One March day in 1759, she took her morning gallop beside the Serpentine in Hyde Park, dressed in a ‘stylish black habit’ and riding a frisky piebald. Having passed through into the Green Park and enjoyed a steady canter, Kitty’s party were approaching ‘the palings of St. James’s Park’. A rank of soldiers startled the horse, which bolted down the road. Checked by the interception of some gentlemen, the piebald stopped suddenly and reared. With a cry of alarm, Kitty fell to the ground, whereupon a crowd of concerned onlookers surrounded her, helping her up and enquiring if she were injured. The sobs ceased, became merry laughter as ‘officious hands’ dusted off her habit. After a few minutes, a painted and gilded chair was brought from an appointed position nearby. Kitty, laughing a goodbye to her companions, threw herself into it and was borne away down the Mall. Whispers of “It is Kitty Fisher, the famous Kitty Fisher!” began to circulate through the gathering crowd. Then, it seems, a bluff individual declared forthrightly his indignation.
“D— my B—d," he cried, aloud, “if this is not too much. Who would be honest when they may live in this state by turning —? Why, ’tis enough to debauch half the women in London.”
The episode has all the hallmarks of a publicity stunt, does it not? Indeed, very soon the tale of the accident was being talked about, broadcast in the popular press and celebrated in song, so it achieved the desired result. The following appeared in the March issue of the Universal Magazine.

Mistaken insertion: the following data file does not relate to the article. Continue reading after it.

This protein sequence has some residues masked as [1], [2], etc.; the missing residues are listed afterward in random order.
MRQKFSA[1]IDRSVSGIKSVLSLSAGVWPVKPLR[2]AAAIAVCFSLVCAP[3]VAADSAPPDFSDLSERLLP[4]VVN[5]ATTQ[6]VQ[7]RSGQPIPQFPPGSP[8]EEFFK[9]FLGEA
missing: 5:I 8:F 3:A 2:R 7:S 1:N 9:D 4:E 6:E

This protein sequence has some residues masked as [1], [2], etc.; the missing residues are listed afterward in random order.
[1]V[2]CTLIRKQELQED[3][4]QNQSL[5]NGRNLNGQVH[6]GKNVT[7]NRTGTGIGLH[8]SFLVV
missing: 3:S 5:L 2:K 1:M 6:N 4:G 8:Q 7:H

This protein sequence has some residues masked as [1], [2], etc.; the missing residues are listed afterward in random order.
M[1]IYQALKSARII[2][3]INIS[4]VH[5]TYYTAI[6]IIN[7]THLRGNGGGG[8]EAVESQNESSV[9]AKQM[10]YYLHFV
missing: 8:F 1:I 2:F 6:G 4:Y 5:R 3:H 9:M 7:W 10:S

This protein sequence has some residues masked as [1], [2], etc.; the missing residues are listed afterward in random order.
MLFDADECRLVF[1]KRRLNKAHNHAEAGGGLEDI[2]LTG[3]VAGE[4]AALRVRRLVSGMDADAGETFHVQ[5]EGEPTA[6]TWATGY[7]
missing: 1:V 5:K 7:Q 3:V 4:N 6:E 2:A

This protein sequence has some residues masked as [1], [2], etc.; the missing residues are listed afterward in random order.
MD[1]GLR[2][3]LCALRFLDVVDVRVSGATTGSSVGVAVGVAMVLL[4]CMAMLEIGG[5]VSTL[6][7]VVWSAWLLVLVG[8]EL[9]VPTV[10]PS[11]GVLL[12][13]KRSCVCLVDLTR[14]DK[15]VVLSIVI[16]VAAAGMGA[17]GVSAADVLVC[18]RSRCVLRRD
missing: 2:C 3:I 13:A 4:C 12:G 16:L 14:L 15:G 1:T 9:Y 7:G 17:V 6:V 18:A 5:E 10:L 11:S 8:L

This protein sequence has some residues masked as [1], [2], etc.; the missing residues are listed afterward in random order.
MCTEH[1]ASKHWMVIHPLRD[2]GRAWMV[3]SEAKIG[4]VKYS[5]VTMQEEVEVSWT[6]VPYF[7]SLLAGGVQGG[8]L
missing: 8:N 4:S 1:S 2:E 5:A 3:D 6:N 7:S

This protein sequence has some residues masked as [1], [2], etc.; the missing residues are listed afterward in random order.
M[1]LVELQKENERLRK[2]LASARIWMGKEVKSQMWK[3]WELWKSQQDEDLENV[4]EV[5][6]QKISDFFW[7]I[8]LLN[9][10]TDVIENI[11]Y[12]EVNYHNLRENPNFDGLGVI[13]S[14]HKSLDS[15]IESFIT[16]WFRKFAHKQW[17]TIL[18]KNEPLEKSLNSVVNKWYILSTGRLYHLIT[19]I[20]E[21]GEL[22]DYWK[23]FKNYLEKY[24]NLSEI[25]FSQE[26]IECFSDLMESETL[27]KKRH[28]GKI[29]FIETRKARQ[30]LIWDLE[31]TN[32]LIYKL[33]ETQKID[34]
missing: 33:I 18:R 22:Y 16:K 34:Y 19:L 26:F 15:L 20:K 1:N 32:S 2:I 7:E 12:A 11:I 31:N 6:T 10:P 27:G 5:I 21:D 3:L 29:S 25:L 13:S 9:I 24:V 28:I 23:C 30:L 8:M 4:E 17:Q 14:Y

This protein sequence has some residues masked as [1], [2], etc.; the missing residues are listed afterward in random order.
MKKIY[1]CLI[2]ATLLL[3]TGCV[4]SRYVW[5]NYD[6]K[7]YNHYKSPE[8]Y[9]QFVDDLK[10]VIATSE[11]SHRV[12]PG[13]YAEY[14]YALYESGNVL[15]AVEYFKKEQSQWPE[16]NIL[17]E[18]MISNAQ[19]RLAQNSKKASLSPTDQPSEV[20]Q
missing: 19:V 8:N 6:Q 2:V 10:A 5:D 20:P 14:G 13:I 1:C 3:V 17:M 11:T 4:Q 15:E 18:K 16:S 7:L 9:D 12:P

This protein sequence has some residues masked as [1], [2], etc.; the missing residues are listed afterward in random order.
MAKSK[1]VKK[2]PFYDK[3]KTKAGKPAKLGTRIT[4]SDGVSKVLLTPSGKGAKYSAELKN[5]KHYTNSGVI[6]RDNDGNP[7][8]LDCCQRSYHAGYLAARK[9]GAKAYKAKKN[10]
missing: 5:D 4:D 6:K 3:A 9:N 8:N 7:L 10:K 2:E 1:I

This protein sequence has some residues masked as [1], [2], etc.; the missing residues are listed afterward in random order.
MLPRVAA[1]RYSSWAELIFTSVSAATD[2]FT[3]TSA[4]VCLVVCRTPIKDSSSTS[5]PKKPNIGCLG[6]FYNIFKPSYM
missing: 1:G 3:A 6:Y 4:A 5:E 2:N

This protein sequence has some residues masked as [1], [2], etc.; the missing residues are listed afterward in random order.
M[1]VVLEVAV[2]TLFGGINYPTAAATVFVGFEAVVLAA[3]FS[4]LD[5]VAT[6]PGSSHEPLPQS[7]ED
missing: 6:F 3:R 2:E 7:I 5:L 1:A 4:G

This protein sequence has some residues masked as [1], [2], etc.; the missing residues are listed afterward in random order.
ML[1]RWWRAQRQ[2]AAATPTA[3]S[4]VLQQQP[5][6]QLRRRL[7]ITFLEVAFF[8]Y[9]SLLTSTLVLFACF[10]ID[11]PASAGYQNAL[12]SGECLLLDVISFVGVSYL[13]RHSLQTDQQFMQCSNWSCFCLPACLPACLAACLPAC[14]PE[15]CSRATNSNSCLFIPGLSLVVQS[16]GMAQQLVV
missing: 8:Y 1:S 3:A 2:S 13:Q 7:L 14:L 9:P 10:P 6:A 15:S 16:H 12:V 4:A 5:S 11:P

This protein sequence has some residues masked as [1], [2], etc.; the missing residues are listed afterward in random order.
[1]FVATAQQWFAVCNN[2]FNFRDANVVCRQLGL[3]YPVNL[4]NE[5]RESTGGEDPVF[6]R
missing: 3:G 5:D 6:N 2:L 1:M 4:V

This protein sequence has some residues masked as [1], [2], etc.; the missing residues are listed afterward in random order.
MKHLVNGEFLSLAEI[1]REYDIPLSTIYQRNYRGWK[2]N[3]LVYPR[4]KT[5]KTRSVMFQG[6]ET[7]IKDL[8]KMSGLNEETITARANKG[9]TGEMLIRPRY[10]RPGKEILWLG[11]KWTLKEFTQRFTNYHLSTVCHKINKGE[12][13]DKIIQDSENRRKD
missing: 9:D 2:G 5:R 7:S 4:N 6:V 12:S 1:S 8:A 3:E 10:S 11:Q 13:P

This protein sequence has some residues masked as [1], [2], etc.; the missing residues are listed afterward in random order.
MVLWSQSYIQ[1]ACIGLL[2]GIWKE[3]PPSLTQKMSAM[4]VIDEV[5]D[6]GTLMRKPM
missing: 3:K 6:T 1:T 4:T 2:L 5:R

“On K— F—’s Falling from her Horse.”
Dear Kitty, had thy only fall
Been that thou met’st with in the Mall,
Thou had’st deserved our pity ;
But long before that luckless day,
With equal justice might we say,
Alas! poor fallen Kitty!
Then, whilst you may, dear girl, be wise,
And though time now in pleasure flies
Consider of hereafter;
For know, the wretch that courts thee now,
When age has furrowed o’er thy brow.
Shall change his sighs to laughter.
Reform thy manners, change thy ways:
For Virtue’s sake, to merit praise
Be all thy honest strife:
So shall the world with pleasure say,
“She tasted folly for a day,
And then grew wise for life.”